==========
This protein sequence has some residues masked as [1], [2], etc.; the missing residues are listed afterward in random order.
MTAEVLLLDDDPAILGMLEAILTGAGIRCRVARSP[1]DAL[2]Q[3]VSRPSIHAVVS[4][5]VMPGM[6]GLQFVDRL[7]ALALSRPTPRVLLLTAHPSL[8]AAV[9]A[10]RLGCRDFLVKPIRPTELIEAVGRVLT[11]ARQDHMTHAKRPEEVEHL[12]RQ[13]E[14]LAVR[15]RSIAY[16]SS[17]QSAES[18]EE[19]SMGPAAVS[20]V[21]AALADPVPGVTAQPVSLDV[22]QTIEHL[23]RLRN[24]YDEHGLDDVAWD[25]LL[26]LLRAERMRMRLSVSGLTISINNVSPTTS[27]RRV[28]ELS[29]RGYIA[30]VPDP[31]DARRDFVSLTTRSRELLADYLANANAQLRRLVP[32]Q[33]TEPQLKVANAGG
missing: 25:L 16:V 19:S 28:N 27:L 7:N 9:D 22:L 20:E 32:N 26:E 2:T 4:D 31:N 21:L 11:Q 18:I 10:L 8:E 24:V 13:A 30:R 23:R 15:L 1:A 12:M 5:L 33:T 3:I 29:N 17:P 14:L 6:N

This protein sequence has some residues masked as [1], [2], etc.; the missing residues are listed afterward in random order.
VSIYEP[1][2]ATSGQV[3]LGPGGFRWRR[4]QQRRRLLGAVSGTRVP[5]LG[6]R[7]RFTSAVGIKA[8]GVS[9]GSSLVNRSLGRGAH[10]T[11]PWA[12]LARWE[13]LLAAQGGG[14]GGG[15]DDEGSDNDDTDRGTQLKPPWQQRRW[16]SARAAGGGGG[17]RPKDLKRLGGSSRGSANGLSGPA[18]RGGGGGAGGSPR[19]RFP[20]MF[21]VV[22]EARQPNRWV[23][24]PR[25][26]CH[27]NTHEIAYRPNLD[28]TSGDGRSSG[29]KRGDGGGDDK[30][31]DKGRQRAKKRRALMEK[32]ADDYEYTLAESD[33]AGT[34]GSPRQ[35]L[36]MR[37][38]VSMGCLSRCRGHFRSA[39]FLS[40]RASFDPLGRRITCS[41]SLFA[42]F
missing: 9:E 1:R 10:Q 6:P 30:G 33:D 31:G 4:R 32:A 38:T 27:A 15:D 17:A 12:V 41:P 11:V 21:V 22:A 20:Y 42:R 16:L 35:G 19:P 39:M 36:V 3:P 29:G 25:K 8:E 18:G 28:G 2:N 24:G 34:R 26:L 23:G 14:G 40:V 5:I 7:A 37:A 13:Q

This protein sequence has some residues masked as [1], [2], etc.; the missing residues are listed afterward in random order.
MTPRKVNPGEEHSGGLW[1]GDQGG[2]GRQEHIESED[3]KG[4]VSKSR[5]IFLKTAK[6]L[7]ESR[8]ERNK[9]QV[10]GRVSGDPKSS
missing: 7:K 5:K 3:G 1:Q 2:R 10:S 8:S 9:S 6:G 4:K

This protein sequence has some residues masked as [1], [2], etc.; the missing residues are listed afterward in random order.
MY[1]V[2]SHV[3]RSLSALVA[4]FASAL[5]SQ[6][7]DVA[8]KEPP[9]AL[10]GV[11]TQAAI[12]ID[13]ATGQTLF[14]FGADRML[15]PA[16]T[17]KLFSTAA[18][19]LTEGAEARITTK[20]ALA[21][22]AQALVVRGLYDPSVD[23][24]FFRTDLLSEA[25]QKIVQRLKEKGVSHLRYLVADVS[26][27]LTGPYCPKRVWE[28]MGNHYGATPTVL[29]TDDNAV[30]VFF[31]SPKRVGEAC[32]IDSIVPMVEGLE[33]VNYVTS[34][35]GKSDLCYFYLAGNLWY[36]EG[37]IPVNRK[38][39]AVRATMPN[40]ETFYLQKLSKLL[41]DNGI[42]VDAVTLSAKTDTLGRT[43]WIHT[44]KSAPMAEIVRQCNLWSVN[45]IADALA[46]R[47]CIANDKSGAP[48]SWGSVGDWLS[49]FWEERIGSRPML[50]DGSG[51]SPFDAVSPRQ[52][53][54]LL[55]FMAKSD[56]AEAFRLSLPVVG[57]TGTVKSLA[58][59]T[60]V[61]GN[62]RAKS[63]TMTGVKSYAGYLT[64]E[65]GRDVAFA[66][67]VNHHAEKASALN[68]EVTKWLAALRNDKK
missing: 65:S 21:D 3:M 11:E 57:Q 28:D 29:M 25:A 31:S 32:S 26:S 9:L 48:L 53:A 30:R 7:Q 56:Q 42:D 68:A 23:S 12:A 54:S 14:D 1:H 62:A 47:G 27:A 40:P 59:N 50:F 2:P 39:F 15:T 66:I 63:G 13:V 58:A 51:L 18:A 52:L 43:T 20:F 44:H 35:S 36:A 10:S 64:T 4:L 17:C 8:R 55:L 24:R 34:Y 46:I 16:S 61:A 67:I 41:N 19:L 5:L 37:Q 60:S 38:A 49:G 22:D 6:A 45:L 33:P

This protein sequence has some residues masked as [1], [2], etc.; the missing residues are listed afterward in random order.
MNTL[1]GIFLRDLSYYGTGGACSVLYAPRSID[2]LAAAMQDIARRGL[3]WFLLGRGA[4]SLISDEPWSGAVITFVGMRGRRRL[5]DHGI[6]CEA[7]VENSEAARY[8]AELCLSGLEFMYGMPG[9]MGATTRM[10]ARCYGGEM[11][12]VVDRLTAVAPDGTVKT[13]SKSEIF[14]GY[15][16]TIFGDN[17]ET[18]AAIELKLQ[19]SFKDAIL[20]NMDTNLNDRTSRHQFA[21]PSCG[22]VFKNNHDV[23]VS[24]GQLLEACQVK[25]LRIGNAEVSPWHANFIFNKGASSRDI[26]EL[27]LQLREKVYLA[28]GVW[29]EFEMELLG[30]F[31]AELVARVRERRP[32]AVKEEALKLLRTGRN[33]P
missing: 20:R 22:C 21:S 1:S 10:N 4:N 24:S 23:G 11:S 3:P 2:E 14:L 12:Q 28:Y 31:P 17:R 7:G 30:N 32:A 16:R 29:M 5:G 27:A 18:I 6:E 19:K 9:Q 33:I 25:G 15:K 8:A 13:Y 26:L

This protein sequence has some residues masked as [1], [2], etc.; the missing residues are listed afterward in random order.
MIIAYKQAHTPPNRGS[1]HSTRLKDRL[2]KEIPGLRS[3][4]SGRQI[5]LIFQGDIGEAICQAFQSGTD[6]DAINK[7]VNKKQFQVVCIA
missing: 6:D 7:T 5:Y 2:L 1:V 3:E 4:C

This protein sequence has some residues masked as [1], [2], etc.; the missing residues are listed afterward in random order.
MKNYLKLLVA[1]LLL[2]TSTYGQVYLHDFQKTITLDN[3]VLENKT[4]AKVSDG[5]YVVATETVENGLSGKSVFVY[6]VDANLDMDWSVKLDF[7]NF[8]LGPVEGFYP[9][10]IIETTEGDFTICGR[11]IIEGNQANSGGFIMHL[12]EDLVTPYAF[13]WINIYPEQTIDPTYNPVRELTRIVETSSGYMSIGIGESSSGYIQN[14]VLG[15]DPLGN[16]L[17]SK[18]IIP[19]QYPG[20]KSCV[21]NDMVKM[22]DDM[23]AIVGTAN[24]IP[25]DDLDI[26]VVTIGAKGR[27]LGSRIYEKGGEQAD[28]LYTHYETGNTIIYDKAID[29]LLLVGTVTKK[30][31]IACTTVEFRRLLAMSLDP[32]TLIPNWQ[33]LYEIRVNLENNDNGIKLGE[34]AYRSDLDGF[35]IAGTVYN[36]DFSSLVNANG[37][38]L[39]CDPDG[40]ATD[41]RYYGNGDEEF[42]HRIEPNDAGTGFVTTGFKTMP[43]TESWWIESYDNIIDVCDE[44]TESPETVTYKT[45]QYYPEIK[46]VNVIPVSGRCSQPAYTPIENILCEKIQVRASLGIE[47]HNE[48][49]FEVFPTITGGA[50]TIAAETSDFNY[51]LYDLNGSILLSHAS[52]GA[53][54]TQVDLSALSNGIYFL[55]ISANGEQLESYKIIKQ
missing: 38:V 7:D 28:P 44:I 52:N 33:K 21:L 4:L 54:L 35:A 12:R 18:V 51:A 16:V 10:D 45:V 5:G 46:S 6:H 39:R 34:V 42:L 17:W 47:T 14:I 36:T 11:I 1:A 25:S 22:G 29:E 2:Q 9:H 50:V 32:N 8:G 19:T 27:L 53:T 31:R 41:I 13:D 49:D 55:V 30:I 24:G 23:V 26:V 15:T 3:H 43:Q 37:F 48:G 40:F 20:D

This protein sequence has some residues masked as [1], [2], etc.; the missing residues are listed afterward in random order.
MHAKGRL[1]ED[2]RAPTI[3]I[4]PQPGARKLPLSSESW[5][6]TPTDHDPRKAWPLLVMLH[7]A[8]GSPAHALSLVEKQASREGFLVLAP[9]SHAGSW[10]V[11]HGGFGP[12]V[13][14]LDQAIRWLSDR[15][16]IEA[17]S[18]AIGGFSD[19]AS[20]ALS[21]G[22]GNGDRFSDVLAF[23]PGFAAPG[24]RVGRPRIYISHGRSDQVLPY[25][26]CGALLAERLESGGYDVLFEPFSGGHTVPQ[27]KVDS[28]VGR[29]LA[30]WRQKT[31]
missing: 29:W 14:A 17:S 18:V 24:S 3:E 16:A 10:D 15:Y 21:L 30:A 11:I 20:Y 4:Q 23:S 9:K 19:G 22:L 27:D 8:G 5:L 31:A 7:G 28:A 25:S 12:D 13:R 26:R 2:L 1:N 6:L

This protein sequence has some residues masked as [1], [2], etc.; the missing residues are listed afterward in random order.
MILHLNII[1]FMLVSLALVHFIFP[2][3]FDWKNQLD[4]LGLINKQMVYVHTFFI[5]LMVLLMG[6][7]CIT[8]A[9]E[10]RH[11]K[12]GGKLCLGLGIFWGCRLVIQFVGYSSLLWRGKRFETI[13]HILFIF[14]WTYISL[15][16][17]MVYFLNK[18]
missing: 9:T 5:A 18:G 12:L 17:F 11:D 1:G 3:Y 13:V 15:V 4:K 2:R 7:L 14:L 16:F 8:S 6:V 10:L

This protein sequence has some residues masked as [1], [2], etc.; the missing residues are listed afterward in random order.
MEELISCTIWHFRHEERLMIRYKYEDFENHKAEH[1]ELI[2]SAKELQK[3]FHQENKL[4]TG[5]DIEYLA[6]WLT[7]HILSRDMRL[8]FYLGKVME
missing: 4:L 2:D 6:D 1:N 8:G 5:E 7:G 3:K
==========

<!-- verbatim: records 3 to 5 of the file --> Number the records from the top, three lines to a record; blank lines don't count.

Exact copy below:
This protein sequence has some residues masked as [1], [2], etc.; the missing residues are listed afterward in random order.
MTPRKVNPGEEHSGGLW[1]GDQGG[2]GRQEHIESED[3]KG[4]VSKSR[5]IFLKTAK[6]L[7]ESR[8]ERNK[9]QV[10]GRVSGDPKSS
missing: 7:K 5:K 3:G 1:Q 2:R 10:S 8:S 9:S 6:G 4:K

This protein sequence has some residues masked as [1], [2], etc.; the missing residues are listed afterward in random order.
MY[1]V[2]SHV[3]RSLSALVA[4]FASAL[5]SQ[6][7]DVA[8]KEPP[9]AL[10]GV[11]TQAAI[12]ID[13]ATGQTLF[14]FGADRML[15]PA[16]T[17]KLFSTAA[18][19]LTEGAEARITTK[20]ALA[21][22]AQALVVRGLYDPSVD[23][24]FFRTDLLSEA[25]QKIVQRLKEKGVSHLRYLVADVS[26][27]LTGPYCPKRVWE[28]MGNHYGATPTVL[29]TDDNAV[30]VFF[31]SPKRVGEAC[32]IDSIVPMVEGLE[33]VNYVTS[34][35]GKSDLCYFYLAGNLWY[36]EG[37]IPVNRK[38][39]AVRATMPN[40]ETFYLQKLSKLL[41]DNGI[42]VDAVTLSAKTDTLGRT[43]WIHT[44]KSAPMAEIVRQCNLWSVN[45]IADALA[46]R[47]CIANDKSGAP[48]SWGSVGDWLS[49]FWEERIGSRPML[50]DGSG[51]SPFDAVSPRQ[52][53][54]LL[55]FMAKSD[56]AEAFRLSLPVVG[57]TGTVKSLA[58][59]T[60]V[61]GN[62]RAKS[63]TMTGVKSYAGYLT[64]E[65]GRDVAFA[66][67]VNHHAEKASALN[68]EVTKWLAALRNDKK
missing: 65:S 21:D 3:M 11:E 57:Q 28:D 29:M 25:A 31:S 32:S 26:S 9:L 48:L 53:A 30:R 7:Q 56:Q 42:D 68:A 23:S 12:A 54:S 14:D 1:H 62:A 47:G 27:A 40:P 59:N 50:F 2:P 39:F 15:T 66:I 63:G 13:V 58:A 51:L 18:A 52:L 43:T 20:F 44:H 35:S 36:A 10:S 64:T 4:L 17:C 8:R 55:L 24:R 34:Y 46:I 16:S 61:A 67:I 41:N 19:L 5:L 37:Q 60:S 38:A 49:G 22:D 6:A 45:L 33:P

This protein sequence has some residues masked as [1], [2], etc.; the missing residues are listed afterward in random order.
MNTL[1]GIFLRDLSYYGTGGACSVLYAPRSID[2]LAAAMQDIARRGL[3]WFLLGRGA[4]SLISDEPWSGAVITFVGMRGRRRL[5]DHGI[6]CEA[7]VENSEAARY[8]AELCLSGLEFMYGMPG[9]MGATTRM[10]ARCYGGEM[11][12]VVDRLTAVAPDGTVKT[13]SKSEIF[14]GY[15][16]TIFGDN[17]ET[18]AAIELKLQ[19]SFKDAIL[20]NMDTNLNDRTSRHQFA[21]PSCG[22]VFKNNHDV[23]VS[24]GQLLEACQVK[25]LRIGNAEVSPWHANFIFNKGASSRDI[26]EL[27]LQLREKVYLA[28]GVW[29]EFEMELLG[30]F[31]AELVARVRERRP[32]AVKEEALKLLRTGRN[33]P
missing: 20:R 22:C 21:S 1:S 10:N 4:N 24:S 23:G 11:S 3:P 2:E 14:L 12:Q 28:Y 31:P 17:R 7:G 30:N 32:A 16:R 29:M 5:G 27:A 18:I 6:E 19:K 9:Q 33:I 25:G 15:K 8:A 13:Y 26:L